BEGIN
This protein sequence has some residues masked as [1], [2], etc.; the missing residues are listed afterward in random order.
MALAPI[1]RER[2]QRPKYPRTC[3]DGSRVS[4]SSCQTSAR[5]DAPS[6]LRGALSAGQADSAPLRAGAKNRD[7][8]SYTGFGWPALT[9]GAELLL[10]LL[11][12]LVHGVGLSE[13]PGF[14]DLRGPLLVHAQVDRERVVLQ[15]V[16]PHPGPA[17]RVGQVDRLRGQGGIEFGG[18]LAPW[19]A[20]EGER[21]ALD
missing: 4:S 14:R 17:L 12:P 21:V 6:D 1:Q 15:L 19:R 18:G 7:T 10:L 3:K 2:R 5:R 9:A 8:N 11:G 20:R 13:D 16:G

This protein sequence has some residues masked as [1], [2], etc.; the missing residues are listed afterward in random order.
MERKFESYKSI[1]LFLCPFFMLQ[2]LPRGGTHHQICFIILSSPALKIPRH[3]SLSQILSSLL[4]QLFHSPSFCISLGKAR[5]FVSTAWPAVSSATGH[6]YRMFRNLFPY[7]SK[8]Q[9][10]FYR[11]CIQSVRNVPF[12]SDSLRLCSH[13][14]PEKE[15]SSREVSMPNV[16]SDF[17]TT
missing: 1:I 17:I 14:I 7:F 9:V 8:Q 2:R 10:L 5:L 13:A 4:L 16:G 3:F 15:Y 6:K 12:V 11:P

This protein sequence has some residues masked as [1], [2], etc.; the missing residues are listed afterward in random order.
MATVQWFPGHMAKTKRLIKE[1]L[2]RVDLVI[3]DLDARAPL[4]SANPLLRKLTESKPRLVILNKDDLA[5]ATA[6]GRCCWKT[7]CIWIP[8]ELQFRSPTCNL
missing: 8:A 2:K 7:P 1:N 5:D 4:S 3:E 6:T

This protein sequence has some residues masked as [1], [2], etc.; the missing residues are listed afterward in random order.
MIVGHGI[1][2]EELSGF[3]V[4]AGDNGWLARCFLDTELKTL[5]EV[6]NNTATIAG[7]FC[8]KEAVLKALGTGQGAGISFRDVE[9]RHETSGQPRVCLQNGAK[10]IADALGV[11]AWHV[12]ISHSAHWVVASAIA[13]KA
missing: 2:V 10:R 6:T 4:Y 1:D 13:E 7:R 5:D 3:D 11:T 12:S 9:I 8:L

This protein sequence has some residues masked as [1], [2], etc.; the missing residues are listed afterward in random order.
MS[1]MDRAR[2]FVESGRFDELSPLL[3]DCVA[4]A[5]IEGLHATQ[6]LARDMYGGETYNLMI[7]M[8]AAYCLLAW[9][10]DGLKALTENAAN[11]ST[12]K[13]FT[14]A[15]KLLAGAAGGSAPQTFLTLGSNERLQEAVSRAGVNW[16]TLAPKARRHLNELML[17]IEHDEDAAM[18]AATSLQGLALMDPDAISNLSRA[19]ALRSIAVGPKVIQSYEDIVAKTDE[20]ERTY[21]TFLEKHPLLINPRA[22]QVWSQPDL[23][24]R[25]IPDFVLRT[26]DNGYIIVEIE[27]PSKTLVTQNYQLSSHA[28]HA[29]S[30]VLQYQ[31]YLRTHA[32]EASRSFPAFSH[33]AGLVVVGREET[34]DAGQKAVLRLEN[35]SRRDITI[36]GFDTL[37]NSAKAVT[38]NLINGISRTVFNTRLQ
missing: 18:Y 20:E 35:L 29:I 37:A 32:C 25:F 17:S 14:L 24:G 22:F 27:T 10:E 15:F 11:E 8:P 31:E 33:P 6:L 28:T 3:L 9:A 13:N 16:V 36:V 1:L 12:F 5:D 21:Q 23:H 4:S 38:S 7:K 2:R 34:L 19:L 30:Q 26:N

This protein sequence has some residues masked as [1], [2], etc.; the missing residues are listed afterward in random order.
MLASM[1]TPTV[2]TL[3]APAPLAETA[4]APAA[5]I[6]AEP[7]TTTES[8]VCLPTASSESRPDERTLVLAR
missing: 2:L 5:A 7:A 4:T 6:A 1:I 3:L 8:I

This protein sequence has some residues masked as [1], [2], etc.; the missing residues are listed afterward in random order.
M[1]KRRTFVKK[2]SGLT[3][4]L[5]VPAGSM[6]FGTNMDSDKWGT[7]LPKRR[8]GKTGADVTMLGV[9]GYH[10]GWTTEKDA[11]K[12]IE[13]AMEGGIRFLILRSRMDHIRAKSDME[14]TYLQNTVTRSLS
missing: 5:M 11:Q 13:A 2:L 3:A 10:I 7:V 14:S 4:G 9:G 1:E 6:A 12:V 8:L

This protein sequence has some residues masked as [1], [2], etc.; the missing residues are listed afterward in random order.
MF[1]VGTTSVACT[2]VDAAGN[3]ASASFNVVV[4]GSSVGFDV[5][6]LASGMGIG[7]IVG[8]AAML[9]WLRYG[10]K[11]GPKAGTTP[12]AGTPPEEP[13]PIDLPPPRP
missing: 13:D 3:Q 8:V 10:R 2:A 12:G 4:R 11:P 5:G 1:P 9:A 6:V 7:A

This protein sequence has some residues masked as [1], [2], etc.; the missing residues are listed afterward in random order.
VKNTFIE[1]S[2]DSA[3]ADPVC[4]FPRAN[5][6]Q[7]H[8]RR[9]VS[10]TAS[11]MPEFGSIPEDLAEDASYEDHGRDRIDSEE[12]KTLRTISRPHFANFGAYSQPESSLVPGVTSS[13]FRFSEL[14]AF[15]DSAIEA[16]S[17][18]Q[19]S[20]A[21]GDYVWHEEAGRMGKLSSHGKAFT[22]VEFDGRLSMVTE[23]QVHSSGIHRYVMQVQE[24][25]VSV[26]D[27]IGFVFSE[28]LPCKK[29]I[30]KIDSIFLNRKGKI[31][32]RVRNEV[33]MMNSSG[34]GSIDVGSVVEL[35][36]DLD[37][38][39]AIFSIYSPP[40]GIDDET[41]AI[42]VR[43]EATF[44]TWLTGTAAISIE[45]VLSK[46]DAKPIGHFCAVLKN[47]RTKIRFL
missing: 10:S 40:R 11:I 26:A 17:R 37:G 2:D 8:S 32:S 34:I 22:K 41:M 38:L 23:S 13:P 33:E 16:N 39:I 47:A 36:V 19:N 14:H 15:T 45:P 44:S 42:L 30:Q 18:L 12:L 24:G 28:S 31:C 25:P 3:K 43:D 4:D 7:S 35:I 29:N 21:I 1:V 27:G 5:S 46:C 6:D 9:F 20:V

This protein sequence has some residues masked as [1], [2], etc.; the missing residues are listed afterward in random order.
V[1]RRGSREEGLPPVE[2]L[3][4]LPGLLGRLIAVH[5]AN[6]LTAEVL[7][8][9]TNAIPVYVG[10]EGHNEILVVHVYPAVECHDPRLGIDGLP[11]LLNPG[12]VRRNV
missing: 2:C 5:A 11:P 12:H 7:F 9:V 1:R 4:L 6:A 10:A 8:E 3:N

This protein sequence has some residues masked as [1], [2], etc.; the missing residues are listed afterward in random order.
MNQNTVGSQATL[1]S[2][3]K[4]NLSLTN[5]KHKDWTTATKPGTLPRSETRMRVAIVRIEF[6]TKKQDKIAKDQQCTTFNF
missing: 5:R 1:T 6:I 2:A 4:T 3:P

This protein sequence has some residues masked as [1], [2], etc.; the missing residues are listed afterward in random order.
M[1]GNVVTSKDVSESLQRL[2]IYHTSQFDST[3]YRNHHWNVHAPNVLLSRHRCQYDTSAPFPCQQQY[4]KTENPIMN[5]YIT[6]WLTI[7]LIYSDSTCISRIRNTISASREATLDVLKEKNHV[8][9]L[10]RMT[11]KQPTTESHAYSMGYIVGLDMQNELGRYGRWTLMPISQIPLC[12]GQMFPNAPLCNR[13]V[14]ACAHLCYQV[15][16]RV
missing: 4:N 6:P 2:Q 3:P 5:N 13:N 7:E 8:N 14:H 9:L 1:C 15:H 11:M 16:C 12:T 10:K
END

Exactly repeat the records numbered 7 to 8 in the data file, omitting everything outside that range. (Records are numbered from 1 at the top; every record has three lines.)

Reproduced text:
This protein sequence has some residues masked as [1], [2], etc.; the missing residues are listed afterward in random order.
M[1]KRRTFVKK[2]SGLT[3][4]L[5]VPAGSM[6]FGTNMDSDKWGT[7]LPKRR[8]GKTGADVTMLGV[9]GYH[10]GWTTEKDA[11]K[12]IE[13]AMEGGIRFLILRSRMDHIRAKSDME[14]TYLQNTVTRSLS
missing: 5:M 11:Q 13:A 2:L 3:A 10:I 7:V 14:S 4:G 9:G 1:E 6:A 12:V 8:L

This protein sequence has some residues masked as [1], [2], etc.; the missing residues are listed afterward in random order.
MF[1]VGTTSVACT[2]VDAAGN[3]ASASFNVVV[4]GSSVGFDV[5][6]LASGMGIG[7]IVG[8]AAML[9]WLRYG[10]K[11]GPKAGTTP[12]AGTPPEEP[13]PIDLPPPRP
missing: 13:D 3:Q 8:V 10:R 2:A 12:G 4:R 11:P 5:G 1:P 9:A 6:V 7:A